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Old 11-14-2018, 12:09 PM   #7
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Default Re: DIY Backup with sealed lead acid battery

Oh so I WAS right in my assumption: there's no way around it but to somehow disconnect the incoming voltage. Good idea, but it would have to either sample at rather slow intervals or very very fast...don't know which approach is industry standard in stuff like cars, phones, laptops etc.
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Old 11-14-2018, 03:35 PM   #8
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Default Re: DIY Backup with sealed lead acid battery

so what's wrong with a chair, a shotgun, a reel of tape, and some string??
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Old 11-14-2018, 11:54 PM   #9
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Default Re: DIY Backup with sealed lead acid battery

Too old school
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Old 11-15-2018, 03:36 AM   #10
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Thumbs up Re: DIY Backup with sealed lead acid battery

Another interesting one here (the second version). I could replace that 555 with the arduino used to run the alarm module, so I don't use two separate ones. Put all of this into a box, mount it on the wall somewhere and we're good to go....running wires for the sensors would be a bit of a chore, but hey, whatcha gonna do...

EDIT: had another look at that schematic and may have spotted a problem, though it's not mentioned, so perhaps I don't fully comprehend how it operates: when the LM317 is active, wouldn't the resistor divider on the right immediately detect the battery as being charged causing it to oscillate ON-OFF-ON-OFF very fast ? My idea is that when the battery is discharged, the circuit will begin charging it and as such apply voltage to the output terminal. This is connected to the resistor divider which would make it read the charge voltage and not the actual voltage in the battery, thus the circuit would turn off. As it does so, the "real" voltage appears again, triggers the circuit to charge and so on...could be a bad analysis though.

Second possible analysis of the issue: the LM317 is used as a constant current source and not a constant voltage source (it's more of a combination of both in fact), so it slowly ramps up its output based on the current drawn by the battery (due to that sense resistor on its OUT pin), which would make more sense in conjunction with that voltage divider because it doesn't always output 14v or whatever, but slowly "gets there" when the battery no longer draws current through the current sense resistor.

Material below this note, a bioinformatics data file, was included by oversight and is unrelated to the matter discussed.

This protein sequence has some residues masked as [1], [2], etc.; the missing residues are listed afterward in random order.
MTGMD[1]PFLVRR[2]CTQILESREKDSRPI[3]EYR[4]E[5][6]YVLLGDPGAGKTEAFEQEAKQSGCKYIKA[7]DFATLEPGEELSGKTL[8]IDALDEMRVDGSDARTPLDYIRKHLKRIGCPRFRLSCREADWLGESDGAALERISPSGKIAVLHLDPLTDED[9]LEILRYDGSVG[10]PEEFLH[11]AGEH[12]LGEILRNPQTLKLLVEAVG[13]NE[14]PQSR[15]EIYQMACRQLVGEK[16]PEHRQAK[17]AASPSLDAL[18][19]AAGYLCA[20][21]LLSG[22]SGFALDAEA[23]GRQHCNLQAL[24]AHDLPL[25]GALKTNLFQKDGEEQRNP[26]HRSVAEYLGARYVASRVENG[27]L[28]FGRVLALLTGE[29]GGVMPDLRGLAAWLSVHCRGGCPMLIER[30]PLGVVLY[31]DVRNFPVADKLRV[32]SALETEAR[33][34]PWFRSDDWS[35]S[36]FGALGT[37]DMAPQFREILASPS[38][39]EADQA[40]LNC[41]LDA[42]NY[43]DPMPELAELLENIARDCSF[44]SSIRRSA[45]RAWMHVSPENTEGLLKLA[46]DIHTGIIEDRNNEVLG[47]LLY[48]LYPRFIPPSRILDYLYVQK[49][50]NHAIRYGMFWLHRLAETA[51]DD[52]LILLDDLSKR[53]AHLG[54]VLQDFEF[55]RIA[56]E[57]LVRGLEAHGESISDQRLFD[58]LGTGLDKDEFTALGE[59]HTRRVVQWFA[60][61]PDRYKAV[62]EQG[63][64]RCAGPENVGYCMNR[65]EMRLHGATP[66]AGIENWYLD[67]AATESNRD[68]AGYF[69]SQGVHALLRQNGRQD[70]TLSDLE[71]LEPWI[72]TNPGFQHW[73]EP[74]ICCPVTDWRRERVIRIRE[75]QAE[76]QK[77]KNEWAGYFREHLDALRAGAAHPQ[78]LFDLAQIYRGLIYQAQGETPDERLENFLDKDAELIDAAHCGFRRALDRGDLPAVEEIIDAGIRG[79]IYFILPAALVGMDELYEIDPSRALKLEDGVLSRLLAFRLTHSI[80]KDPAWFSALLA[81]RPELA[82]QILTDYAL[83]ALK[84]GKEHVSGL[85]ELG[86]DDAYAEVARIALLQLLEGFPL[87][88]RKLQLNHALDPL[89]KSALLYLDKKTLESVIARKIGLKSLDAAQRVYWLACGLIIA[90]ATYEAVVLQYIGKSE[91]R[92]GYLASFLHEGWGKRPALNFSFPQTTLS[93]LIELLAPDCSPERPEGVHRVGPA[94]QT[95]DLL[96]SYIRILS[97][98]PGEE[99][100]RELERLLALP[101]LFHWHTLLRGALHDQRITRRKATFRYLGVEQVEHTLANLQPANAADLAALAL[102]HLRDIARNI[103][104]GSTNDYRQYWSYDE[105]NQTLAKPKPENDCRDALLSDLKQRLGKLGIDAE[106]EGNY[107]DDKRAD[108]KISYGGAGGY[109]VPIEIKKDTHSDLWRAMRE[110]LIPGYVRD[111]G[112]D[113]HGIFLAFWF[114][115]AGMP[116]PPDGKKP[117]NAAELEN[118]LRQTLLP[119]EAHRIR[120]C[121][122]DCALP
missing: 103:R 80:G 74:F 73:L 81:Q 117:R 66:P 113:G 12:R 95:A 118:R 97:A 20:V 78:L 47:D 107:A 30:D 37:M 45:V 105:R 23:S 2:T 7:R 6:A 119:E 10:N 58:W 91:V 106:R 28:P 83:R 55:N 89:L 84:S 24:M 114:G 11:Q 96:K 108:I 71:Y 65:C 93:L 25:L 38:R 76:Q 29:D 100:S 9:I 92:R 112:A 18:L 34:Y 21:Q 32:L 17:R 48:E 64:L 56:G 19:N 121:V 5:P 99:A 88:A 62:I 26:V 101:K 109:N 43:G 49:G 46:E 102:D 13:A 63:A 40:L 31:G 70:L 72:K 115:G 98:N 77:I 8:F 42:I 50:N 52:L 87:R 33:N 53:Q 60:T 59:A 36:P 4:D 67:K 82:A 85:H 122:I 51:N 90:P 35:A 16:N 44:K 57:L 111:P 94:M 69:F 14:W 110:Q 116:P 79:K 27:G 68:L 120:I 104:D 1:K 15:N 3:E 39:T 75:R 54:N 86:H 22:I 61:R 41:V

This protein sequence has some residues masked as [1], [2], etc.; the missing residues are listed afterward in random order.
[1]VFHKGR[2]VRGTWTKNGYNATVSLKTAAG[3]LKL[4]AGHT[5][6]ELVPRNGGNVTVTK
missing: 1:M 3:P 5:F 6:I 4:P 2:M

Last edited by Dannyx; 11-15-2018 at 04:37 AM..
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Old 11-15-2018, 06:30 AM   #11
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Default Re: DIY Backup with sealed lead acid battery

a friend of mine used a car alarm for his place - the chinese 2way type with a pager!!
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Old 11-15-2018, 07:18 AM   #12
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Default Re: DIY Backup with sealed lead acid battery

Yeah, that's an off the shelf solution but that's not really relevant: the battery backup could be used for any system, not strictly an alarm system. That's just the system which comes to mind as needing backup more than anything else.
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Old 11-15-2018, 03:29 PM   #13
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Thumbs up Re: DIY Backup with sealed lead acid battery

Here's what I had in mind: I adapted the example diagram....I spent all 5 minutes doodling in MS Paint so it's going to be brilliant Didn't really think it through: just threw together some lines and replaced most of the passive components with the arduino.

The way I see it on paper: we need some sort of voltage reading, so the resistor divider on the right was given to us right off the bat and should stay in the circuit AFAIK. We can use that to "measure" the voltage with our arduino to cut off the charging when it's reached 13.5v or something, which is where the next part comes in: in "charge mode", 2n4401 is "open" and not acting on ADJ pin in any way, so the LM317 does its magic and charges in constant current in conjunction with the current sense resistor (typical application AFAIK). The arduino then turns on 2n4401 and pulls the ADJ pin to GND, bringing down the output to 1.25v or something like that. I threw an extra "Isense" line on there for no real reason...I just realised.

...as I'm writing this, I'm starting to notice that the arduino is probably superfluous for this application, which could be pulled off with discrete components to measure a goddamn battery
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Old 11-15-2018, 03:57 PM   #14
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Default Re: DIY Backup with sealed lead acid battery